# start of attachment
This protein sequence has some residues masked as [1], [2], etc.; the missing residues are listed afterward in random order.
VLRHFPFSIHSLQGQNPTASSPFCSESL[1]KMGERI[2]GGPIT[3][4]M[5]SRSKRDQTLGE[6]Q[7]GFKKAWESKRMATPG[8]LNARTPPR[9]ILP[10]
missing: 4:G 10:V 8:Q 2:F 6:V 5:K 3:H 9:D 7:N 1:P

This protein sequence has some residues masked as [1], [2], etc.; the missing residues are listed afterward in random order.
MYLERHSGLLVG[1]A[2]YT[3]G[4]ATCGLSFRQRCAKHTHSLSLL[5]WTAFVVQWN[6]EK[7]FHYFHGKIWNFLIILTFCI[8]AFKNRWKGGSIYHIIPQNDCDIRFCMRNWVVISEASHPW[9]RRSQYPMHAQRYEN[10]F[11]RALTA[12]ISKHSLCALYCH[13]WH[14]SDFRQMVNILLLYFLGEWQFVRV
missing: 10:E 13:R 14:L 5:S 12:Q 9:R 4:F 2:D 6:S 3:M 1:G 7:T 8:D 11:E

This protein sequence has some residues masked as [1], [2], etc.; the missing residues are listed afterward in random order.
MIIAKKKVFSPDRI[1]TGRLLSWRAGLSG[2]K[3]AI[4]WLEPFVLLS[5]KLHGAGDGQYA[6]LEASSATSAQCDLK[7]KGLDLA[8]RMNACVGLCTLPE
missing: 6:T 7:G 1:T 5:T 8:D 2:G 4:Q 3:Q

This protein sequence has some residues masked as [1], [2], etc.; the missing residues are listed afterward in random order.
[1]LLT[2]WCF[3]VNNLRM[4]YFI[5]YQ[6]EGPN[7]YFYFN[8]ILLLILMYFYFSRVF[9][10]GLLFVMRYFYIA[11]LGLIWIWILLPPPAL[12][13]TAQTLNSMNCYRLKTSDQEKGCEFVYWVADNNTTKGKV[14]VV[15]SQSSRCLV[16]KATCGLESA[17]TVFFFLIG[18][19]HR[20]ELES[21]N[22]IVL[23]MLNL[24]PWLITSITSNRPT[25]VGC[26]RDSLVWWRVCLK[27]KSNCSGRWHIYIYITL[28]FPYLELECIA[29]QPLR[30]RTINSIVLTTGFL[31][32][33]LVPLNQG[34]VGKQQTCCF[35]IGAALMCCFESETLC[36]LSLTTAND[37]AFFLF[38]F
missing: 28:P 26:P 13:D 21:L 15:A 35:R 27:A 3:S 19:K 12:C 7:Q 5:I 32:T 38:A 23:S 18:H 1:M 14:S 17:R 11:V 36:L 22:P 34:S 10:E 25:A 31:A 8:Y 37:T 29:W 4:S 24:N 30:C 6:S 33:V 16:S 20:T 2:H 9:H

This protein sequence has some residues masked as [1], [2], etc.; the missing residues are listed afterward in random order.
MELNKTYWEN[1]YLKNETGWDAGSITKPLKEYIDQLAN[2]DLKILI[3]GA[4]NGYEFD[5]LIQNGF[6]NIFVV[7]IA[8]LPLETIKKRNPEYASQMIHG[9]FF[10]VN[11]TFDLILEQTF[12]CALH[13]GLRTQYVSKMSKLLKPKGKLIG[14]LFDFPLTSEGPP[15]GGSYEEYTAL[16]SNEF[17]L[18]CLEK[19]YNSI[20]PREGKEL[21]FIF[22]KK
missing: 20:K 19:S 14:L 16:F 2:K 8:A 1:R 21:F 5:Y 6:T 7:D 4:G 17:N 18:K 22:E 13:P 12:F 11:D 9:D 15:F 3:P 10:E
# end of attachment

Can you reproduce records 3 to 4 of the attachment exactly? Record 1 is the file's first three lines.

This protein sequence has some residues masked as [1], [2], etc.; the missing residues are listed afterward in random order.
MIIAKKKVFSPDRI[1]TGRLLSWRAGLSG[2]K[3]AI[4]WLEPFVLLS[5]KLHGAGDGQYA[6]LEASSATSAQCDLK[7]KGLDLA[8]RMNACVGLCTLPE
missing: 6:T 7:G 1:T 5:T 8:D 2:G 4:Q 3:Q

This protein sequence has some residues masked as [1], [2], etc.; the missing residues are listed afterward in random order.
[1]LLT[2]WCF[3]VNNLRM[4]YFI[5]YQ[6]EGPN[7]YFYFN[8]ILLLILMYFYFSRVF[9][10]GLLFVMRYFYIA[11]LGLIWIWILLPPPAL[12][13]TAQTLNSMNCYRLKTSDQEKGCEFVYWVADNNTTKGKV[14]VV[15]SQSSRCLV[16]KATCGLESA[17]TVFFFLIG[18][19]HR[20]ELES[21]N[22]IVL[23]MLNL[24]PWLITSITSNRPT[25]VGC[26]RDSLVWWRVCLK[27]KSNCSGRWHIYIYITL[28]FPYLELECIA[29]QPLR[30]RTINSIVLTTGFL[31][32][33]LVPLNQG[34]VGKQQTCCF[35]IGAALMCCFESETLC[36]LSLTTAND[37]AFFLF[38]F
missing: 28:P 26:P 13:D 21:L 15:A 35:R 27:A 3:S 19:K 12:C 7:Q 5:I 32:T 38:A 23:S 18:H 1:M 14:S 17:R 11:V 36:L 22:P 34:S 10:E 25:A 31:A 8:Y 37:T 29:W 4:S 24:N 30:C 6:S 33:V 16:S 20:T 2:H 9:H